The Supreme Court has once again firmly planted itself on the side of enforceability of arbitration agreements. We have previously written about this tendency (here) -- prohibiting parties from changing the scope of review of awards, allowing arbitration of claims based on statutory rights, and allowing arbitrators to determine the scope of arbitration agreements.
Now, the Supreme Court has gone one step farther, writing about the ability of non-parties to the arbitration agreement to insist on arbitration of claims asserted by and against it. In this case, Arthur Anderson LLP v. Carlisle, arising from Northern Kentucky and the Eastern District, the Supreme Court considered whether an entity that was not a party to the arbitration agreement could nevertheless rely on the agreement to insist on a stay pending arbitration and, when the stay was denied, insist on interlocutory appeal of that decision to the Court of Appeals. On both of these questions the Supreme Court squarely supported the broad scope of arbitration and, where necessary, broad appellate jurisdiction to enforce it.
As most seasoned arbitration practitioners know, the Federal Arbitration Act permits a "party" to seek a stay of judicial proceedings in favor of arbitration. When a court denies the stay, the FAA permits an interlocutory appeal of that decision, as an exception the the final judgment rule. The issue in the Carlisle case was whether the term "party" meant "party to the action" or "party to the agreement" where the stay was sought by a party to the judicial action, but who was not named in the underlying agreement that provided for arbitration.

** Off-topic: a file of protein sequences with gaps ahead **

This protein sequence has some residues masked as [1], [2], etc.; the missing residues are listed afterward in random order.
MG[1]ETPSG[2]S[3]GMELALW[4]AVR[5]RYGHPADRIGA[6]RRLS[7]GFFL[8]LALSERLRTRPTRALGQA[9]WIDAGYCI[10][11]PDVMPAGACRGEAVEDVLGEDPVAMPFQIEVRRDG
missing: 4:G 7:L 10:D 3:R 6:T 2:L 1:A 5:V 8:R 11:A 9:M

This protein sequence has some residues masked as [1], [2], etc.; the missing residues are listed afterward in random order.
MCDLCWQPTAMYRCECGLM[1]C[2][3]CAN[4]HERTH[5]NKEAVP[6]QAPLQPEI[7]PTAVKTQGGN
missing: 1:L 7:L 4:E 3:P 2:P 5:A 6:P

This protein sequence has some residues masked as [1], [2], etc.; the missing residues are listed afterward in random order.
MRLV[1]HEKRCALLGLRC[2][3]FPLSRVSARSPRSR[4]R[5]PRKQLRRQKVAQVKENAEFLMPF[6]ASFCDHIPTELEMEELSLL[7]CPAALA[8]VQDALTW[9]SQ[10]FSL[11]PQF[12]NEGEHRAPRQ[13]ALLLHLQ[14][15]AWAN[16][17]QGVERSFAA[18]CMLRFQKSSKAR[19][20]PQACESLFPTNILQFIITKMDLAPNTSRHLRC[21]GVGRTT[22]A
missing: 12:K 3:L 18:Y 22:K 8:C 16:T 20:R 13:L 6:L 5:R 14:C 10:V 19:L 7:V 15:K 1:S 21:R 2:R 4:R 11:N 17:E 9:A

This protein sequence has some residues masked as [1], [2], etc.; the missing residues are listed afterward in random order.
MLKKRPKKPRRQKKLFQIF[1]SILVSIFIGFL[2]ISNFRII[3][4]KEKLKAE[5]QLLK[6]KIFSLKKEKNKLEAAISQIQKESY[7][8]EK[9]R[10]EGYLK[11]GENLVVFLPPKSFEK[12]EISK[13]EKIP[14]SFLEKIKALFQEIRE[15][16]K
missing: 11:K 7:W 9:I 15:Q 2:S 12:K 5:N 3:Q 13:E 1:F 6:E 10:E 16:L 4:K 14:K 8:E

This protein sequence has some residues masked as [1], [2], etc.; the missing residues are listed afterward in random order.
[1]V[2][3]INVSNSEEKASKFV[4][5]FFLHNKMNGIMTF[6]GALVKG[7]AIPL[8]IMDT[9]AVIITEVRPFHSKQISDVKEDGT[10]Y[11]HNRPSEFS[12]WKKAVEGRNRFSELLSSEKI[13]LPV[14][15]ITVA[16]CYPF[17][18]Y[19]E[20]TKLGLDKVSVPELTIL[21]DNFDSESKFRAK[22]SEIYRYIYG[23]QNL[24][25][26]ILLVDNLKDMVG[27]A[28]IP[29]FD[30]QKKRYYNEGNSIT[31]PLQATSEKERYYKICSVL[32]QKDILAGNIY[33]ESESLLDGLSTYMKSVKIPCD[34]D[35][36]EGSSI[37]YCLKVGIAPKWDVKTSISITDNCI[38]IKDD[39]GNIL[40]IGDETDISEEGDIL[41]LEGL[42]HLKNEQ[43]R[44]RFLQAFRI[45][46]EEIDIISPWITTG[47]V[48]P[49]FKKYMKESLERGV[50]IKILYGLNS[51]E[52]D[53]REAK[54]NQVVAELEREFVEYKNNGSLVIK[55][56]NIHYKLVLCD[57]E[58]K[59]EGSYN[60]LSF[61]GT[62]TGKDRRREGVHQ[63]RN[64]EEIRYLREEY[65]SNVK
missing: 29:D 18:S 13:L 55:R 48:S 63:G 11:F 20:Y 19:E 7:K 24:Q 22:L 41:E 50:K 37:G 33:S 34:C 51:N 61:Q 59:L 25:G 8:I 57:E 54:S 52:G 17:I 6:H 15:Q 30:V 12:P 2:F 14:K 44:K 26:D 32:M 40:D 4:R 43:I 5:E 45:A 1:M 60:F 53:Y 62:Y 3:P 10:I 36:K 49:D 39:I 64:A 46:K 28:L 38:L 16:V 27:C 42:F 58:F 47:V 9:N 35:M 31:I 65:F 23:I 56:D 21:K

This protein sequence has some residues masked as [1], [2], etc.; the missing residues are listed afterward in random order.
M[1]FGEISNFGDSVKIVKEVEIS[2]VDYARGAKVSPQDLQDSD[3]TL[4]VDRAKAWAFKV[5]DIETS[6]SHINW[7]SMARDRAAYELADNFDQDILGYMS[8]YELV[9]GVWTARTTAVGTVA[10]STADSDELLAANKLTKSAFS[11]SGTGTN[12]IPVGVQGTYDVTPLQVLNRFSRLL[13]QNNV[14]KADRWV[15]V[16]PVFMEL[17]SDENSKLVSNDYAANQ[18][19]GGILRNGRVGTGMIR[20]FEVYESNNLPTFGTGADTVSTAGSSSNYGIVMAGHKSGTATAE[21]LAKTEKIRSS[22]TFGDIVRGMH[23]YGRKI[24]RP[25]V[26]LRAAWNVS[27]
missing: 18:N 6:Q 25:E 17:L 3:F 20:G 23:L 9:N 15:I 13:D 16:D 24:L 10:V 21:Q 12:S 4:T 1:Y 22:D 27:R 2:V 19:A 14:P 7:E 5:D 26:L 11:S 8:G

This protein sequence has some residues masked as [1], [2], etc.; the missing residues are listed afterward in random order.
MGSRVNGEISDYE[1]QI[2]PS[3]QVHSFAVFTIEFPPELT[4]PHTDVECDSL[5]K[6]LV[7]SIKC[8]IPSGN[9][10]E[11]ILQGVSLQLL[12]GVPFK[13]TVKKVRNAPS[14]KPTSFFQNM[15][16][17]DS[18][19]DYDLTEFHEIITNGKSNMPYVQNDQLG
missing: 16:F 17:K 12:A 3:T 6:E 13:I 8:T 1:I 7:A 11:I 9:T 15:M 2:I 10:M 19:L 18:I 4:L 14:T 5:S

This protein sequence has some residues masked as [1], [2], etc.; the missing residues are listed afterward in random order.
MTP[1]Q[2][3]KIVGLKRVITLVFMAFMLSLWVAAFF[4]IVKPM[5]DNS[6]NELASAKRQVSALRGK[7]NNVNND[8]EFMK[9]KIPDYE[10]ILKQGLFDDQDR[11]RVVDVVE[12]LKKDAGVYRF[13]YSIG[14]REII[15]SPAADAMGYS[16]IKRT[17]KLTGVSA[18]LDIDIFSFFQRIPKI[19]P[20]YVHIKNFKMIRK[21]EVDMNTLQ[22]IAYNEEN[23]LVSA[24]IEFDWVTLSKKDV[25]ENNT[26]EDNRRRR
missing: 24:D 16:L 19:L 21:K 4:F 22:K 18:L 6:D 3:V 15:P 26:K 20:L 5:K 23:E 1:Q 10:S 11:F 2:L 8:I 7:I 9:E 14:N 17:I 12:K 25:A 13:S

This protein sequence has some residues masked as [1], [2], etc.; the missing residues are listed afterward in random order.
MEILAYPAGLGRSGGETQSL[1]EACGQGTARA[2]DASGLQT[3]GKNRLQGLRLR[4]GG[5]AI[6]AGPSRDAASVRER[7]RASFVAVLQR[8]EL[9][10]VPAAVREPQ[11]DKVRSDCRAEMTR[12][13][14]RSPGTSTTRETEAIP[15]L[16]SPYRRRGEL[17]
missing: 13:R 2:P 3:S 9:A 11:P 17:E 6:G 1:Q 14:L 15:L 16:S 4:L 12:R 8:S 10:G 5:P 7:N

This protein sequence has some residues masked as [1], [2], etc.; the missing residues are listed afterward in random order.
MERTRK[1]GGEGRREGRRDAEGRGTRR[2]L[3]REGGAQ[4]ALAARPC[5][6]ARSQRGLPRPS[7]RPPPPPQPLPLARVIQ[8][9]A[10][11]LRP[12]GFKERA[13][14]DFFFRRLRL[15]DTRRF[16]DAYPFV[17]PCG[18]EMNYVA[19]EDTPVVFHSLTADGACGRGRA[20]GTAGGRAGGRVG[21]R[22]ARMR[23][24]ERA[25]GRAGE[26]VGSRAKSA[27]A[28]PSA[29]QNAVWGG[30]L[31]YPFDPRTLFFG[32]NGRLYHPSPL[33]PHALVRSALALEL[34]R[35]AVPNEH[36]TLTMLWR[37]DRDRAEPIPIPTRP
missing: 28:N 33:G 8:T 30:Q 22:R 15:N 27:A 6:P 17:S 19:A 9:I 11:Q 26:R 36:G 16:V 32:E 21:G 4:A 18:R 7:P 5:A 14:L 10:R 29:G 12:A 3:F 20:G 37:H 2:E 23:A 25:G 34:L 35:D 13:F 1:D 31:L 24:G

In an opinion written by Justice Scalia, the majority held that a "party to the action" may seek the stay and, if denied, seek review by interlocutory appeal. It was not automatically disqualified from doing so by virtue of not being a named party in the agreement -- the view of the dissenting opinion and the Court of Appeals decision reversed by the majority opinion.
The majority held that the precise question -- whether the Court of Appeals had jurisdiction to entertain the interlocutory appeal -- should not be "conflated" by inquiring into the merits of the underlying claim -- whether the party seeking the stay was a "party to the agreement." Whether the litigant was a party to the agreement was a substantive matter, based on state law questions of "assumption, piercing the corporate veil, alter ego, incorporation by reference, third party beneficiary, waiver, and estoppel." But that question should not be prejudged by the jurisdictional question, whether the Court of Appeals could review a denial of a stay. It remanded to the Court of Appeals for further proceedings -- presumably whether, on the specifics of that case, and by reference to state contract rules, a non-party to the agreement was entitled to rely on the agreement and its arbitration provision.
After this decision, it is enough for a party appealing the denial of a a stay to be party to the case. The dissent would have opted for a bright line -- one appealing the denial of a stay would have had to be a party named in the agreement. It would also have held that a non-signatory to the agreement was not entitled, by that fact alone, to a stay of judicial proceedings. But that opinion -- by the strange bed fellows of Justices Souter, Stevens, and Roberts, was rejected by the rest.
Many, but not all, arbitration proceedings are governed by the FAA. But most state arbitration statutes have similar stay and interlocutory appeal procedures. This decision is likely to be influential in the interpretation of those statutes on these questions.